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9 Ways to Stay Motivated in Weight Loss9 Ways to Stay Motivated in Weight Loss


Stay Motivated in Weight Loss

Whether you are just starting out or you’re only a few pounds from your ideal weight, it’s easy for distractions to steal your focus. Here are 9 ways to stay motivated, overcome challenges, and reach your weight loss goal.

Save the date.

Keep a calendar specifically for listing milestones in your journey towards fitness. For example, the morning you ignored the donuts in the breakroom, the day your weight finally dropped into the 100’s, and the evening you made it through every lunge in an exercise class — these small achievements deserve recognition. Circle the date and write a description of your success. This calendar will remind you how far you have come in both weight loss and self-improvement.

Keep your stats in a prominent place.

As you start your journey to fitness, track more than just your weight. Track inches lost around your waist, body fat percentage, blood pressure levels, miles you've walked, or new healthy foods you’ve added to your meals. Write them down and post them in a spot you will see frequently. Any change for better health is something to be proud of.

Post pictures.

Pictures are an easy and powerful way to track how far you’ve come. Take before photos, and then take photos again at regular intervals, such as every 3 months. Hang these photos on the fridge, or make a scrapbook that you can flip through regularly. Seeing your progress is the perfect motivator to skip an unhealthy dessert, or to grab your shoes and get to the gym!

Keep a journal.

Tracking food intake is essential for weight loss, but don’t let your journaling stop there. Writing down thoughts and feelings forces you to pay attention to positive changes. If you do not take the time to assess progress, the small changes in physical, emotional, and mental health go unnoticed. Personalize your journal to meet your own needs. Record what makes you happy, when you feel stressed, and things you are thankful for.

Make the weight a physical object.

A number on the scale is more motivating when it becomes something you can touch and feel. Find an object that represents the weight you will lose, and the weight you’ve already lost, whether it is 3, 25, or 50 pounds. It may be a bag of food from the pantry, a dumbbell, a medicine ball, or a combination of all three. Pick it up periodically, feel the magnitude of this weight and how it slows you down. This exercise should not cause you to beat yourself up over the weight that you need to lose. The purpose is to remind you of what your body is dealing with on a daily basis and the huge difference in how you feel as the weight begins to come off.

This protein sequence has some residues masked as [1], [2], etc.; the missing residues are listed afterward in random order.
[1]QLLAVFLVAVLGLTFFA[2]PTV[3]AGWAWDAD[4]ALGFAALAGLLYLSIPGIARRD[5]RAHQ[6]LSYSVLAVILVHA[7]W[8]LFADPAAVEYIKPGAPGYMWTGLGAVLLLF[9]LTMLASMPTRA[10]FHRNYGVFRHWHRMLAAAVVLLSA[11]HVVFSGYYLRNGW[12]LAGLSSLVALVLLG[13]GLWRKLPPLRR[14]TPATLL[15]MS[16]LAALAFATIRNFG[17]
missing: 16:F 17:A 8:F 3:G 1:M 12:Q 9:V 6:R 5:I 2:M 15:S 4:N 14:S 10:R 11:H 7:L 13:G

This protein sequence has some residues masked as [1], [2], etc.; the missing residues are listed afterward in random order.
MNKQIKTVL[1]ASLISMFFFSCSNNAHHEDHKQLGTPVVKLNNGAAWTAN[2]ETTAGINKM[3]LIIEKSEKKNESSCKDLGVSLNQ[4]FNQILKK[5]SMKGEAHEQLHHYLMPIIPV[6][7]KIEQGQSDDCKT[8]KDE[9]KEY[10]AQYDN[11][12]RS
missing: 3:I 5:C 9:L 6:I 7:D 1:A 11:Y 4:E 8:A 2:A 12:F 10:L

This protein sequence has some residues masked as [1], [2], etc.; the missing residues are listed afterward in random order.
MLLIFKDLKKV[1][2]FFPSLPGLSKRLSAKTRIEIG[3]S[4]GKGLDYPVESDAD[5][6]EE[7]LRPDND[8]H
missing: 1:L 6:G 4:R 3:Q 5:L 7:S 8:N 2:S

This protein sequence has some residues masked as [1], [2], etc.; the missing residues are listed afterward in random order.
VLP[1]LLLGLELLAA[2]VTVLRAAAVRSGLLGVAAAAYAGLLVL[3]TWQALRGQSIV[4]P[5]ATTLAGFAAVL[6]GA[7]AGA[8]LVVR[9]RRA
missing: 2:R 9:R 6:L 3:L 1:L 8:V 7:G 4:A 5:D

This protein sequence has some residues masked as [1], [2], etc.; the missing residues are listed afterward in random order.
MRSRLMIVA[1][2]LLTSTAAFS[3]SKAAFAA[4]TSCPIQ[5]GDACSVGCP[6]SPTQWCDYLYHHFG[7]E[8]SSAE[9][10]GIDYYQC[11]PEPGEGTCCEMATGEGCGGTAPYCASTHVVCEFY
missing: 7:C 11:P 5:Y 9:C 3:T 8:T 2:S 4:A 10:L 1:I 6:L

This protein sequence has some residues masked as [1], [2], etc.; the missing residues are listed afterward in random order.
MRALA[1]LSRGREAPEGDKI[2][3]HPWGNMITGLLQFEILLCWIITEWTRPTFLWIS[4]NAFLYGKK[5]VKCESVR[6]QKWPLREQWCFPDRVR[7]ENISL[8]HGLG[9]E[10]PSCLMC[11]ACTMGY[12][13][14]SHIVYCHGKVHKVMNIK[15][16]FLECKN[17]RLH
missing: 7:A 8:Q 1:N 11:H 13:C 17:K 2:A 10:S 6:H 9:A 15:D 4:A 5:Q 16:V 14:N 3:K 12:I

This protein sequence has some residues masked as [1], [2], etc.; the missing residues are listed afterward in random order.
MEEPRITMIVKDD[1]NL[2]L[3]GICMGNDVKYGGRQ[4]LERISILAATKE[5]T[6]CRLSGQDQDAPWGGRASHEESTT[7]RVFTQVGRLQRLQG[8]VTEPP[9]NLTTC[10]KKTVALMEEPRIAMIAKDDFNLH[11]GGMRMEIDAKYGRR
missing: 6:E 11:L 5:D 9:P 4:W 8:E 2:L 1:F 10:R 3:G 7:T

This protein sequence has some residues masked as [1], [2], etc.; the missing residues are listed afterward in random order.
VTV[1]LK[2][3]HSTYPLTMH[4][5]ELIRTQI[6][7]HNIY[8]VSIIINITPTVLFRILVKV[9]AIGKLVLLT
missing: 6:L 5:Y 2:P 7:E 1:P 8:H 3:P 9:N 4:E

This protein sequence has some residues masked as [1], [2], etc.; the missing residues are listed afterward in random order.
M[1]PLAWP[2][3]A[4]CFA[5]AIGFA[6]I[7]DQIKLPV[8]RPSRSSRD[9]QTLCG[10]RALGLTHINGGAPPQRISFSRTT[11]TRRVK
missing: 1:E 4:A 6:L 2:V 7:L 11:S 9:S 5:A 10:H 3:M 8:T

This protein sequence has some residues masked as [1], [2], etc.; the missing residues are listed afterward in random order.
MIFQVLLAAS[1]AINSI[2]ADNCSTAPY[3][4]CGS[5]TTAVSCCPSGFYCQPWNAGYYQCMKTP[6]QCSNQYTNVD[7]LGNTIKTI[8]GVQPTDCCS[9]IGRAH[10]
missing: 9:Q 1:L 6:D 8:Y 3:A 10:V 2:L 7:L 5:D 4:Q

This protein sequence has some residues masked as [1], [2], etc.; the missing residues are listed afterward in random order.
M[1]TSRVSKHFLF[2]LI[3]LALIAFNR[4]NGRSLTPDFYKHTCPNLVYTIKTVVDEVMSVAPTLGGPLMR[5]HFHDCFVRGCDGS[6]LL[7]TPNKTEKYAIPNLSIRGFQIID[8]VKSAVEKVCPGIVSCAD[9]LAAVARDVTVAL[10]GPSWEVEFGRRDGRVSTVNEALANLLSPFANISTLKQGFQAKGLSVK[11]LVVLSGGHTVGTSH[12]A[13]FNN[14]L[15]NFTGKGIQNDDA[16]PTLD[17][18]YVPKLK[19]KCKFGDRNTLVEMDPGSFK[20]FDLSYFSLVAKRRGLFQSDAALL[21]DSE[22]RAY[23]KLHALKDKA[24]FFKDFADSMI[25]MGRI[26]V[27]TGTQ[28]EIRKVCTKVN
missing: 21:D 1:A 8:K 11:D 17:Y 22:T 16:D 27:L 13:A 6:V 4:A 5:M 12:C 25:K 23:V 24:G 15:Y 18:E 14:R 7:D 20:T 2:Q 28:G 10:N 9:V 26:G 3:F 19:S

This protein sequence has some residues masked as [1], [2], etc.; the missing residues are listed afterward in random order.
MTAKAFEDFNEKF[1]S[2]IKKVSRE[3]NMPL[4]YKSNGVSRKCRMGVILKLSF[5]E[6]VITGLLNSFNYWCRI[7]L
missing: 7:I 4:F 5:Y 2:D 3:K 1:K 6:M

Try on old clothes.

As your body begins to change, your first thought may be to celebrate by getting rid of all the clothes that no longer fit. Keep a few around, and try on old favorites as you get close to your goal weight. Notice how they feel, and how your body has changed for the better.

Test your fitness.

It is great to have long-term fitness goals such as running a half marathon or completing a triathlon, but smaller goals can be just as effective at showing your progress. Maybe you can now do 10 standard push-ups instead of doing them with bent knees. When starting your exercise plan, test how many repetitions of push-ups, crunches, and lunges you can complete. Every few weeks, test yourself and see how many more you can do as your fitness improves.

Try one new thing each week.

Pick one new thing to try each week that supports your new healthy lifestyle. It may be eating a new vegetable, wearing a new piece of clothing, or trying a new leg exercise at the gym. Be adventurous and choose something you never considered in the past. Adding something fresh and exciting to a plan that has become monotonous will provide motivation.

Be flexible.

Make sure that your weight loss goal is flexible. Ideal weight recommendations are simply that - recommendations. You may find that after losing 15 pounds you feel strong, lean, and energetic and that further weight loss results in weakness and hunger. Listen to your body and trust the feedback that it provides. You will know when you reach a healthy weight that is right for you.

Lori Rice, M.S., is a nutritional scientist and author with a passion for healthy cooking, exercise physiology, and food photography.
Eat better. Feel better. MyFoodDiary Categories Exercise
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